Giving to CREOL CREOL, The College of Optics & Photonics

Papers by Professor Christodoulides' research group appear in Nature Photonics & Nature Communications

A paper titled "Externally refuelled optical filaments" by Maik Scheller, Matthew S. Mills, Mohammad-Ali Miri, Weibo Cheng, Jerome V. Moloney, Miroslav Kolesik, Pavel Polynkin and Demetrios N. Christodoulides was published on line in Nature Photonics. 

Abstract: Plasma channels produced in air through femtosecond laser filamentation hold great promise for a number of applications, including remote sensing, attosecond physics and spectroscopy, channelling microwaves and lightning protection. In such settings, extended filaments are desirable, yet their longitudinal span is limited by dissipative processes. Although various techniques aiming to prolong this process have been explored, the substantial extension of optical filaments remains a challenge. Here, we experimentally demonstrate that the natural range of a plasma column can be enhanced by at least an order of magnitude when the filament is prudently accompanied by an auxiliary beam. In this arrangement, the secondary low-intensity ‘dressing’ beam propagates linearly and acts as a distributed energy reservoir, continuously refuelling the optical filament. Our approach offers an efficient and viable route towards the generation of extended light strings in air without inducing premature wave collapse or an undesirable beam break-up into multiple filaments.

This paper is also highlighted in the same issue of Nature Photonics News and Views in a paper titled "Optical physics: Extending filamentation" by Günter Steinmeyer & Carsten Brée

In addition, another paper by Professor Christodoulides' research group has been published in Nature Communications: "Supersymmetric mode converters" by Matthias Heinrich, Mohammad-Ali Miri, Simon Stützer, Ramy El-Ganainy, Stefan Nolte, Alexander Szameit & Demetrios N. Christodoulides.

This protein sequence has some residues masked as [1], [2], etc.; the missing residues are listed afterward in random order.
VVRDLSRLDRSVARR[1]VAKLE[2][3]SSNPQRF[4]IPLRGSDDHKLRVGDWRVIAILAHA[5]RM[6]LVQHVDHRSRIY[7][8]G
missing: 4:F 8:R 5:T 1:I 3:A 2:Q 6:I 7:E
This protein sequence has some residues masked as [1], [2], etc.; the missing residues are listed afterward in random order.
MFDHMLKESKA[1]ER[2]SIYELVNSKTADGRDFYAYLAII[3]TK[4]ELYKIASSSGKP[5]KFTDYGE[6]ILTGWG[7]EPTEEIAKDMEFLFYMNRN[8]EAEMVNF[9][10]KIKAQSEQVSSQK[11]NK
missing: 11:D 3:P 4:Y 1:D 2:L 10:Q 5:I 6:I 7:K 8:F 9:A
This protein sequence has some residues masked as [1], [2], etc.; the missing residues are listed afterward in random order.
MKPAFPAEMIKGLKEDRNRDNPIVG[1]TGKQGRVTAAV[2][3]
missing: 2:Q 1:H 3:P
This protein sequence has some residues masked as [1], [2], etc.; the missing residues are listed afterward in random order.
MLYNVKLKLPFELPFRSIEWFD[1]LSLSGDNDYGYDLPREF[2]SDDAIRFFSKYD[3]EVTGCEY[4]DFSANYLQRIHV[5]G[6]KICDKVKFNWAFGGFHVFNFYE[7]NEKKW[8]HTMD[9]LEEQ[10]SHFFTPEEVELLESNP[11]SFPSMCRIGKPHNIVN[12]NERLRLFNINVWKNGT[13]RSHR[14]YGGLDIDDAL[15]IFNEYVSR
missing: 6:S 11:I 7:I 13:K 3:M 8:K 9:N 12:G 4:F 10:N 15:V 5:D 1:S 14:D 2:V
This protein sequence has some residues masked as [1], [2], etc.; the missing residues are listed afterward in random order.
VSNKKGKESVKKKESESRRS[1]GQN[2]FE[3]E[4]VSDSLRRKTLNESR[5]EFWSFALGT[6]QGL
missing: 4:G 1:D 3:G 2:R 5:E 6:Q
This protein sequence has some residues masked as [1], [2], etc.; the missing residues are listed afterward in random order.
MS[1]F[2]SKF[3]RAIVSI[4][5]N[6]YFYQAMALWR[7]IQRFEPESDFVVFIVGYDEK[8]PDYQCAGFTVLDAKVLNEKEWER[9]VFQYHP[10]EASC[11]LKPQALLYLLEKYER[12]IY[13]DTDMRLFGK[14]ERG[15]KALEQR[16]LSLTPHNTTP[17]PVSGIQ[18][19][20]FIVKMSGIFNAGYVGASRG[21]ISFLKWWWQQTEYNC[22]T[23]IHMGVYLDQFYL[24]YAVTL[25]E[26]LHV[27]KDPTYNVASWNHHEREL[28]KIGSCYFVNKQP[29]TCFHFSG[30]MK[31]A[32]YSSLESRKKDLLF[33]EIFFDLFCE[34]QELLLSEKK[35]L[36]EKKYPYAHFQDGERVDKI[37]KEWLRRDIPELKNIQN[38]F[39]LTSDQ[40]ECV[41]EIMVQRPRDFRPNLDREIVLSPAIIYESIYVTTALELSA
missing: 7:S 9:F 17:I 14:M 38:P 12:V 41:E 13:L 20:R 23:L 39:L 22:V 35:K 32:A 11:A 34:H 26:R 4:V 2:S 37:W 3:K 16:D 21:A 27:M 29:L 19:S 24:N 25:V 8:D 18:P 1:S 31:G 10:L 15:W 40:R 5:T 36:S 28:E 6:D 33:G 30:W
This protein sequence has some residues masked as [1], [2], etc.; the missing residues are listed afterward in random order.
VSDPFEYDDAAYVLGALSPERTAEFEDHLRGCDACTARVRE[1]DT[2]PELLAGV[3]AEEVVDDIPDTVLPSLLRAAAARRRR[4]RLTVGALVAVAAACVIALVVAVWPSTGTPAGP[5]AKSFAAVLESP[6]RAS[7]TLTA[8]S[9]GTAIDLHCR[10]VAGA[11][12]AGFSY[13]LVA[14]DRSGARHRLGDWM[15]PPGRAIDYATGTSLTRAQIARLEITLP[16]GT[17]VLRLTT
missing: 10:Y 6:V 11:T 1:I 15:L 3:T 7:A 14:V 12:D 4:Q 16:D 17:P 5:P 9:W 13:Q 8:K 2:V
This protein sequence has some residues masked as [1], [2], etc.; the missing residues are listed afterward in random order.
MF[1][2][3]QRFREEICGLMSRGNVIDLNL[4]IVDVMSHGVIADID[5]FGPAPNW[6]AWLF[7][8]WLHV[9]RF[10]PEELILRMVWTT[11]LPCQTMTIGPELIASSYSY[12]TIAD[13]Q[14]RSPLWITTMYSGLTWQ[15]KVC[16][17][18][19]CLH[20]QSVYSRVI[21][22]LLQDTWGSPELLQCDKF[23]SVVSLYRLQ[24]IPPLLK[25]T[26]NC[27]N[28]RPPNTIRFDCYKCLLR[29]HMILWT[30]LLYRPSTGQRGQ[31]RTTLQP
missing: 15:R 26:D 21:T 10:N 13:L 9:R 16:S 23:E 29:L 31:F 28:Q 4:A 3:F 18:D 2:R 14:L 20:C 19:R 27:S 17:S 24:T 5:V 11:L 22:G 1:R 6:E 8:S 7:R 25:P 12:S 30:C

Abstract: Originally developed in the context of quantum field theory, the concept of supersymmetry can be used to systematically design a new class of optical structures. In this work, we demonstrate how key features arising from optical supersymmetry can be exploited to control the flow of light for mode-division multiplexing applications. Superpartner configurations are experimentally realized in coupled optical networks, and the corresponding light dynamics in such systems are directly observed. We show that supersymmetry can be judiciously used to remove the fundamental mode of a multimode optical structure while establishing global phase-matching conditions for the remaining set of modes. Along these lines, supersymmetry may serve as a promising platform for versatile optical components with desirable properties and functionalities. 

See related news story here and "Scientists developing laser that could control the weather" from Yahoo News.


Posted Friday, April 18, 2014

Back to News

Contact Webmaster © University of Central Florida
4304 Scorpius St., Orlando FL 32816-2700 | 407-823-6800